Photo of Novak Djokovic



Player history

2003 - 6 Futures played, the first pro title at Serbia F3 event and the place in the top-700 at the end of the year

2004 - Year-end top-200 position after another great season, winning two Futures crowns and two Challengers in Budapest and Aachen. The first ATP win at the age of 16 in Davis Cup against Latvia

2005 - The youngest player on the year-end top-100 list after 11 ATP wins from 22 matches. Novak qualified for the main draw in Melbourne for Grand Slam debut and he scored the first win on the biggest stage at Roland Garros, beating Robby Ginepri in straight sets. At Wimbledon, the youngster came from two sets to love down against Guillermo Garcia-Lopez to reach the third round and crack the top-100 for the first time, winning two matches at the US Open as well. Played only two tournaments after New York but it was enough to finish in the top-80 for the first time in a career

2006 - The first big year on the Tour, winning 40 matches for the place in the top-20 (the youngest player in the group) and lifting first ATP titles in Amersfoort and Metz. Djokovic had 11 wins before Roland Garros but he was on a roll in the rest of the year, advancing into the first Grand Slam quarter-final in Paris. Novak won the title in Amersfoort and retired against Stan Wawrinka in Umag in another title match in the following week. The second title came in Metz in October, preparing everything for an even more serious run in the years to come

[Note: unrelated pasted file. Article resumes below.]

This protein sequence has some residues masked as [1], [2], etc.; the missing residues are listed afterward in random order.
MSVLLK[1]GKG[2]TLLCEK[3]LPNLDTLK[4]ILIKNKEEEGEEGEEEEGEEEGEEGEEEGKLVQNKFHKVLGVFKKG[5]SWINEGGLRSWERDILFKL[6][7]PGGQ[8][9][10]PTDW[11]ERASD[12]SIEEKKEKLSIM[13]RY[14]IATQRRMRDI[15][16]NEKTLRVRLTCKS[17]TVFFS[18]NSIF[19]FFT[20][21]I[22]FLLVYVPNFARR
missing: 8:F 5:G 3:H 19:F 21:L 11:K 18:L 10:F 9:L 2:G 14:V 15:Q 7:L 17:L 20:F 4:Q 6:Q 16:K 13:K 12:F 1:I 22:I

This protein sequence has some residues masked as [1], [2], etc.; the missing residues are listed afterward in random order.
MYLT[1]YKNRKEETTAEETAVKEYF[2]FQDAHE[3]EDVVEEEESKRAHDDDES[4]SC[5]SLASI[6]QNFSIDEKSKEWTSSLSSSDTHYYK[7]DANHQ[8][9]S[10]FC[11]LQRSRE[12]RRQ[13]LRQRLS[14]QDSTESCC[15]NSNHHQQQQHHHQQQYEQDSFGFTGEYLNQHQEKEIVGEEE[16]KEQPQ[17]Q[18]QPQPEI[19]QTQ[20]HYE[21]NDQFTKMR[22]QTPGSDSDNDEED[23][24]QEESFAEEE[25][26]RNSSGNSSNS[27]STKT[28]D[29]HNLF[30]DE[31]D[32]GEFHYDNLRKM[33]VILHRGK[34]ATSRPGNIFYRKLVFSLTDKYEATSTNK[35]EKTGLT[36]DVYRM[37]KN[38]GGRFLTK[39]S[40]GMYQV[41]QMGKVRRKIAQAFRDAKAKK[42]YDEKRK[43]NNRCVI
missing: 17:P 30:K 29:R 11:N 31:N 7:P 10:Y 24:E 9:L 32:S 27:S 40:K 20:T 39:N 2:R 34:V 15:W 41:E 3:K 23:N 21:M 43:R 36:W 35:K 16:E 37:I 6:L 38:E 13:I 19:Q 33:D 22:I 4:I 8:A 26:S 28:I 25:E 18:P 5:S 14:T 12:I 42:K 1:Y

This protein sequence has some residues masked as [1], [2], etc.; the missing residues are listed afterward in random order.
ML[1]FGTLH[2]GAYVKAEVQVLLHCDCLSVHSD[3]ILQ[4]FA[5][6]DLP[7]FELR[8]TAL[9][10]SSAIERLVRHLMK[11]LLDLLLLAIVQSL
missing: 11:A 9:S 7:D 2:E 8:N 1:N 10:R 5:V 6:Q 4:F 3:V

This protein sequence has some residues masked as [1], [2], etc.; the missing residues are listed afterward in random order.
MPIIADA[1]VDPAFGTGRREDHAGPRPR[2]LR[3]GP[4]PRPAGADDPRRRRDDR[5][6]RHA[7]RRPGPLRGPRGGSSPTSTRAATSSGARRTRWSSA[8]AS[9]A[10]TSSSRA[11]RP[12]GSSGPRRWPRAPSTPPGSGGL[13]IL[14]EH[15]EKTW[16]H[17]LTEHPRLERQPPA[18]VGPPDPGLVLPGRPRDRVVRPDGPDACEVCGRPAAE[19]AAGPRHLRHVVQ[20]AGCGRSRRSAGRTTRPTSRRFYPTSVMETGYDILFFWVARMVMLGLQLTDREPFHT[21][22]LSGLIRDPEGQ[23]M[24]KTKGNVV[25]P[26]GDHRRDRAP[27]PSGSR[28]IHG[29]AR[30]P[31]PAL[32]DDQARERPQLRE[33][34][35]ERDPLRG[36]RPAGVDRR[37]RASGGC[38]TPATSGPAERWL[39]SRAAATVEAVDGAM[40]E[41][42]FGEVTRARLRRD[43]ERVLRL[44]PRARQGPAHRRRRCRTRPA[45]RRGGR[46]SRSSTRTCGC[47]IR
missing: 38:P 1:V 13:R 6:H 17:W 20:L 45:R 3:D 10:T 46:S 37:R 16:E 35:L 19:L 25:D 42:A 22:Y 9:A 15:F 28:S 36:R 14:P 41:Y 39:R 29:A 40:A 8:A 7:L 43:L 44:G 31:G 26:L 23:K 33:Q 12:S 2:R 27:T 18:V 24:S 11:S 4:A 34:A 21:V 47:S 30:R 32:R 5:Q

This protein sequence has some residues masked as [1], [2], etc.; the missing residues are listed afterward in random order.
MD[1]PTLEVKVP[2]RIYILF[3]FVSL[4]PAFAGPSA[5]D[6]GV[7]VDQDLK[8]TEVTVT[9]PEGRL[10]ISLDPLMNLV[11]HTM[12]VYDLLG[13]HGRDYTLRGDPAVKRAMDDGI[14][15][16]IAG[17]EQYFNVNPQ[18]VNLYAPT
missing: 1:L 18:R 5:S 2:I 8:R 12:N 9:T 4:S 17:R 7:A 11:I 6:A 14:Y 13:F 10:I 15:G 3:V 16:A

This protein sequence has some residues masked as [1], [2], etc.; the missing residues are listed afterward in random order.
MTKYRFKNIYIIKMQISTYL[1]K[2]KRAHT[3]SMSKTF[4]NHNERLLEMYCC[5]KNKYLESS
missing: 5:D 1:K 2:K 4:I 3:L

2007 - After 40 ATP wins in 2006, Novak raised the level and counted to 68 in 2007, reaching seven ATP final and conquering Adelaide, Miami (the last teenager with Masters 1000 title), Estoril, Canada and Vienna. Novak was the youngest player in the year-end top-10 group and the biggest rival of Roger Federer and Rafael Nadal, beating them in three out of 11 encounters and back-to-back matches in Montreal for his second Masters 1000 crown that year. Federer ousted the young Serb in the fourth round at the Australian Open while Nadal prevailed in the title match at Indian Wells before Novak went all the way in Miami for the first big trophy in his hands. The Spaniard was too strong in the semi-final at Roland Garros and Wimbledon while Roger toppled him in three close sets in the final of the US Open. Novak had nothing left in the tank by the time for Masters Cup, losing all three matches in straight sets to finish a great season with five straight defeats

2008 - Novak was the year-end top-3 player for the second straight year, having a chance to move ahead of Nadal during the clay season twice. At the Australian Open, Djokovic went all the way to lift the first Grand Slam crown, taking down Roger Federer in the semis and losing only one set in the entire tournament in the final against Jo-Wilfried Tsonga. The second big title of the season for the Serb came at Indian Wells, conquering Rome two months later and losing to Rafael Nadal in the semi-final in Hamburg and Roland Garros. The Spaniard prevailed against Djokovic in the final at Queen's, losing another tight title clash to Andy Murray in Cincinnati before earning the bronze medal for Serbia in the single's event in Beijing. Roger Federer toppled Novak in the semi-final at the US Open and the Serb bounced back in Shanghai, closing the season with Masters Cup crown, his first in a career